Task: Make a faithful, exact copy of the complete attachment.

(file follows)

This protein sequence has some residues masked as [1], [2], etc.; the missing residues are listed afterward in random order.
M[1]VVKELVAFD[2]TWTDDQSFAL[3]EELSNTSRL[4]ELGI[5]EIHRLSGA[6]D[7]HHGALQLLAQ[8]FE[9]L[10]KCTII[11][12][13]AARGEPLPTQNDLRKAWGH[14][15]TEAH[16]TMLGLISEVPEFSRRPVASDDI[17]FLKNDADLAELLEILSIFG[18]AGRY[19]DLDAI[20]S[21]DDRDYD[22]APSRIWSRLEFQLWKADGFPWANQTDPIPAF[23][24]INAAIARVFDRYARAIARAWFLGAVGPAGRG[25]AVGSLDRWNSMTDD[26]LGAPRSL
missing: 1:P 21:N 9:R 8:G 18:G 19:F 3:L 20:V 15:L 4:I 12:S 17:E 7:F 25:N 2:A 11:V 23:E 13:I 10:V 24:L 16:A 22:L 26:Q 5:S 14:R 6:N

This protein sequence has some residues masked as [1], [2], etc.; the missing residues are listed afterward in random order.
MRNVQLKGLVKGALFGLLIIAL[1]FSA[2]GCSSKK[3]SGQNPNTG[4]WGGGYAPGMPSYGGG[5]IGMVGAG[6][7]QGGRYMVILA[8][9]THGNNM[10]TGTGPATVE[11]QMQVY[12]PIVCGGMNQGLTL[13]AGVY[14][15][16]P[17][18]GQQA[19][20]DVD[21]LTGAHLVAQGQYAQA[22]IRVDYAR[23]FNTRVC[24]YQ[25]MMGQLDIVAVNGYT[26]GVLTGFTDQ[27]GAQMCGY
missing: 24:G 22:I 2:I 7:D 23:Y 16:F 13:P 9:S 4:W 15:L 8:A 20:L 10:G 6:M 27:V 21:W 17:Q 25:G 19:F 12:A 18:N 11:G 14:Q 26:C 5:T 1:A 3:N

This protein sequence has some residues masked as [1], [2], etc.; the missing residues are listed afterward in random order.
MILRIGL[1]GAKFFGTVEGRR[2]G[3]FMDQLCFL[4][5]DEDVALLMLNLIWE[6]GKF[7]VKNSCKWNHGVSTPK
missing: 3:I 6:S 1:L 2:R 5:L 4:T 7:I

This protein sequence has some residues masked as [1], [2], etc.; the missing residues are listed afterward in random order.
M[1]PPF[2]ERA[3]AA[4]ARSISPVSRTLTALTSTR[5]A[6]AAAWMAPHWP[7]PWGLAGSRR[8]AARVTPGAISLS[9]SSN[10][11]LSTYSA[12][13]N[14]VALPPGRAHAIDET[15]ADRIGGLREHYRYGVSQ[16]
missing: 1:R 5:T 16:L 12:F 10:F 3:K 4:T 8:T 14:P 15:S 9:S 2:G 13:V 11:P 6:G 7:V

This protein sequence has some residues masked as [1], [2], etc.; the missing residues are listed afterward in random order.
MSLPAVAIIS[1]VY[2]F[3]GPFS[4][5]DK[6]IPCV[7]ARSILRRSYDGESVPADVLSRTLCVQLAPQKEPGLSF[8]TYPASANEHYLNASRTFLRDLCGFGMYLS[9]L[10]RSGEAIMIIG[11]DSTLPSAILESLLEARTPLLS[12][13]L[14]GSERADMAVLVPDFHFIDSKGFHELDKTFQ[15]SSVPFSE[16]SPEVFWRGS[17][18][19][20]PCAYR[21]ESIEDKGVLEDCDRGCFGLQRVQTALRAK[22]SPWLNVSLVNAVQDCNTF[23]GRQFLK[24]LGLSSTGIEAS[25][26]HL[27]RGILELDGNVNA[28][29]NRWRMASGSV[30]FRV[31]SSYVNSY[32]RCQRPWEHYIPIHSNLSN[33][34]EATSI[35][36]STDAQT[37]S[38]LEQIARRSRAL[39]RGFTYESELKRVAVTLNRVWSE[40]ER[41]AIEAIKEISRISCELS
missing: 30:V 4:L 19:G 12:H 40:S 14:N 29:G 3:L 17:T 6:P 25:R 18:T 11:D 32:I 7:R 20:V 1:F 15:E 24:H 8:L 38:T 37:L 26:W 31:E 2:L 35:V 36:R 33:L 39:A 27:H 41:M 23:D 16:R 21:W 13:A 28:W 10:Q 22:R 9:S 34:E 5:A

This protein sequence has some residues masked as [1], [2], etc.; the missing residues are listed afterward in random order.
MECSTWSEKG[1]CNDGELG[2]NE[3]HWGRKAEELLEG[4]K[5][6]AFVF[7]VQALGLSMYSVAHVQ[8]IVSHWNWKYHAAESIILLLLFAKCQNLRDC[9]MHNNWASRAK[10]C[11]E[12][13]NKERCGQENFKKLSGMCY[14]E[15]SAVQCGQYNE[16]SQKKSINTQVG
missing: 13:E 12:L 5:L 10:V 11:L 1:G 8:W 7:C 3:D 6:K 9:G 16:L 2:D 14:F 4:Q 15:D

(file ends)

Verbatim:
This protein sequence has some residues masked as [1], [2], etc.; the missing residues are listed afterward in random order.
M[1]VVKELVAFD[2]TWTDDQSFAL[3]EELSNTSRL[4]ELGI[5]EIHRLSGA[6]D[7]HHGALQLLAQ[8]FE[9]L[10]KCTII[11][12][13]AARGEPLPTQNDLRKAWGH[14][15]TEAH[16]TMLGLISEVPEFSRRPVASDDI[17]FLKNDADLAELLEILSIFG[18]AGRY[19]DLDAI[20]S[21]DDRDYD[22]APSRIWSRLEFQLWKADGFPWANQTDPIPAF[23][24]INAAIARVFDRYARAIARAWFLGAVGPAGRG[25]AVGSLDRWNSMTDD[26]LGAPRSL
missing: 1:P 21:N 9:R 8:G 18:G 19:F 3:L 20:V 15:L 4:I 12:S 17:E 7:F 25:N 2:A 11:V 23:E 13:I 10:V 24:L 16:A 22:L 26:Q 5:S 14:R 6:N

This protein sequence has some residues masked as [1], [2], etc.; the missing residues are listed afterward in random order.
MRNVQLKGLVKGALFGLLIIAL[1]FSA[2]GCSSKK[3]SGQNPNTG[4]WGGGYAPGMPSYGGG[5]IGMVGAG[6][7]QGGRYMVILA[8][9]THGNNM[10]TGTGPATVE[11]QMQVY[12]PIVCGGMNQGLTL[13]AGVY[14][15][16]P[17][18]GQQA[19][20]DVD[21]LTGAHLVAQGQYAQA[22]IRVDYAR[23]FNTRVC[24]YQ[25]MMGQLDIVAVNGYT[26]GVLTGFTDQ[27]GAQMCGY
missing: 24:G 22:I 2:I 7:D 23:Y 16:F 13:P 9:S 4:W 15:L 8:A 20:L 10:G 6:M 27:V 21:W 17:Q 25:G 19:F 12:A 18:N 11:G 14:Q 26:C 5:T 1:A 3:N

This protein sequence has some residues masked as [1], [2], etc.; the missing residues are listed afterward in random order.
MILRIGL[1]GAKFFGTVEGRR[2]G[3]FMDQLCFL[4][5]DEDVALLMLNLIWE[6]GKF[7]VKNSCKWNHGVSTPK
missing: 3:I 6:S 1:L 2:R 5:L 4:T 7:I

This protein sequence has some residues masked as [1], [2], etc.; the missing residues are listed afterward in random order.
M[1]PPF[2]ERA[3]AA[4]ARSISPVSRTLTALTSTR[5]A[6]AAAWMAPHWP[7]PWGLAGSRR[8]AARVTPGAISLS[9]SSN[10][11]LSTYSA[12][13]N[14]VALPPGRAHAIDET[15]ADRIGGLREHYRYGVSQ[16]
missing: 1:R 5:T 16:L 12:F 10:F 3:K 4:T 8:T 14:P 15:S 9:S 2:G 13:V 11:P 6:G 7:V

This protein sequence has some residues masked as [1], [2], etc.; the missing residues are listed afterward in random order.
MSLPAVAIIS[1]VY[2]F[3]GPFS[4][5]DK[6]IPCV[7]ARSILRRSYDGESVPADVLSRTLCVQLAPQKEPGLSF[8]TYPASANEHYLNASRTFLRDLCGFGMYLS[9]L[10]RSGEAIMIIG[11]DSTLPSAILESLLEARTPLLS[12][13]L[14]GSERADMAVLVPDFHFIDSKGFHELDKTFQ[15]SSVPFSE[16]SPEVFWRGS[17][18][19][20]PCAYR[21]ESIEDKGVLEDCDRGCFGLQRVQTALRAK[22]SPWLNVSLVNAVQDCNTF[23]GRQFLK[24]LGLSSTGIEAS[25][26]HL[27]RGILELDGNVNA[28][29]NRWRMASGSV[30]FRV[31]SSYVNSY[32]RCQRPWEHYIPIHSNLSN[33][34]EATSI[35][36]STDAQT[37]S[38]LEQIARRSRAL[39]RGFTYESELKRVAVTLNRVWSE[40]ER[41]AIEAIKEISRISCELS
missing: 30:V 4:L 19:G 12:H 40:S 14:N 29:G 3:L 17:T 6:P 25:R 18:T 11:D 32:I 7:R 20:V 1:F 15:E 24:H 8:L 38:T 37:L 26:W 31:E 2:L 35:V 36:R 33:L 39:A 27:H 41:M 23:D 16:R 21:W 13:A 28:W 10:Q 22:R 9:S 34:E 5:A

This protein sequence has some residues masked as [1], [2], etc.; the missing residues are listed afterward in random order.
MECSTWSEKG[1]CNDGELG[2]NE[3]HWGRKAEELLEG[4]K[5][6]AFVF[7]VQALGLSMYSVAHVQ[8]IVSHWNWKYHAAESIILLLLFAKCQNLRDC[9]MHNNWASRAK[10]C[11]E[12][13]NKERCGQENFKKLSGMCY[14]E[15]SAVQCGQYNE[16]SQKKSINTQVG
missing: 13:E 12:L 5:L 10:V 11:L 1:G 8:W 7:C 3:D 6:K 9:G 16:L 2:D 14:F 4:Q 15:D